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Ive found myself in an unexpected situation and i have no idea what to do... please help. Fraud, Embezzlement, Bad Checks

Discussion in 'Criminal Charges' started by Ruben, Mar 20, 2019.

  1. Ruben

    Ruben Law Topic Starter New Member

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    Now this all happened so quick, but when im down on some money i usually turn to offerup to post and sell something to make a few extra bucks. Well my most recent transaction went bad. I was trying to sell an old rolex i had from an ex girlfriend and she told me it was real so i took her word for it. after no longer talking to her and i wanted it gone so i posted it and someone wanted to buy it. i met with him and he was acting funny almost like a cop. i then went back not ever selling the watch but then got a text from another account with no reviews and said that i have been reported to the local police. i wasnt trying to do anything illegal but I still managed too.. my question is should i be concerned? Did i break any laws? and what should i do... thanks for the help.
     
  2. flyingron

    flyingron Well-Known Member

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    First off, stop trying to sell the watch if you have any reason to believe it is counterfeit.
    If the sheriff (or someone else calls) decline to speak to them. If they push the matter, have an attorney present. I can almost guarantee that any attorney will tell you not to speak to them at all.

    There are a couple of things that could come out of selling counterfeit items. First, had you actually sold the item, the seller could have pursued you for fraud. You could be charged with criminal fraud because it only takes the misrepresentation "with the intent to sell" Fortunately, the state would need to show you were willfully attempting to deceive the buyer.

    Second, it's illegal to purvey counterfeit items. The sheriff's office may defer that to a state investigation (they are funded in part by a federal grant to stop such activities).
     
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  3. Ruben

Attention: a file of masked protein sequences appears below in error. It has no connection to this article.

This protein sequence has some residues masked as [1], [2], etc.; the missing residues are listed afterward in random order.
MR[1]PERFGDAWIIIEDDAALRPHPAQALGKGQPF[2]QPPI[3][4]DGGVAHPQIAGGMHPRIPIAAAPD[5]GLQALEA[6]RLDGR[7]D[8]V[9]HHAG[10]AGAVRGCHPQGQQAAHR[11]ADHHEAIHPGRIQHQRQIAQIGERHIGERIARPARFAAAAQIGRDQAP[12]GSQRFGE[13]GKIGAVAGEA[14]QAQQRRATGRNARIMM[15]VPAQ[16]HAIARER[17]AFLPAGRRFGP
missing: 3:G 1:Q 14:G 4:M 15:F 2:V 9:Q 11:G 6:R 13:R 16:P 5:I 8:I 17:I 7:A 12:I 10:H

Ruben Law Topic Starter New Member

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    Thanks for the response! Do you think i could get in any legal trouble because i didn't even sell the watch or try to make it seem like it was 100 percent authentic? And also, would they need to find the alleged watch i was trying to sell for me to get in trouble?
     
  4. adjusterjack

    adjusterjack Super Moderator

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    Look, stop sweating over something that didn't happen and might not happen. The time to sweat is when it does happen. If you are ever contacted by law enforcement say "I'll have my lawyer call you." Practice saying that in the mirror so you can repeat it no matter what anybody says to you. Watch this video to learn why:



    Meantime, take the watch to a Rolex specialist and see if it's real or fake. If it turns out to be real pay for a written appraisal that shows the Rolex serial number. If it turns out to be fake, toss it in the trash on the way home.
     
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  5. Ruben

    Ruben Law Topic Starter New Member

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    Thank you so much for the advice!
     
  6. mightymoose

    mightymoose Moderator

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    I agree. It would have to be proven you knew the item was fraudulent.
    From what you have provided, that isn't possible. Now that you do know, if you try to sell it you could commit a crime. If you advertise it as a replica you could sell it for much less with no worries.
     
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  7. army judge

    army judge Super Moderator

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    Stop speaking about this incident.

    Let sleeping dogs lie (avoid mentioning a situation that is currently causing no problems but might do so as a result of meddling or wondering).


    Only after a trial will you know if you broke any laws.
    However, if the police come to visit, simply say, "Sorry, I invoke my right to remain silent."
    No matter what is said or done, keep repeating the above line.
    You can provide your name, date of birth, address, etc, but NOTHING more than name, rank, serial number.
     

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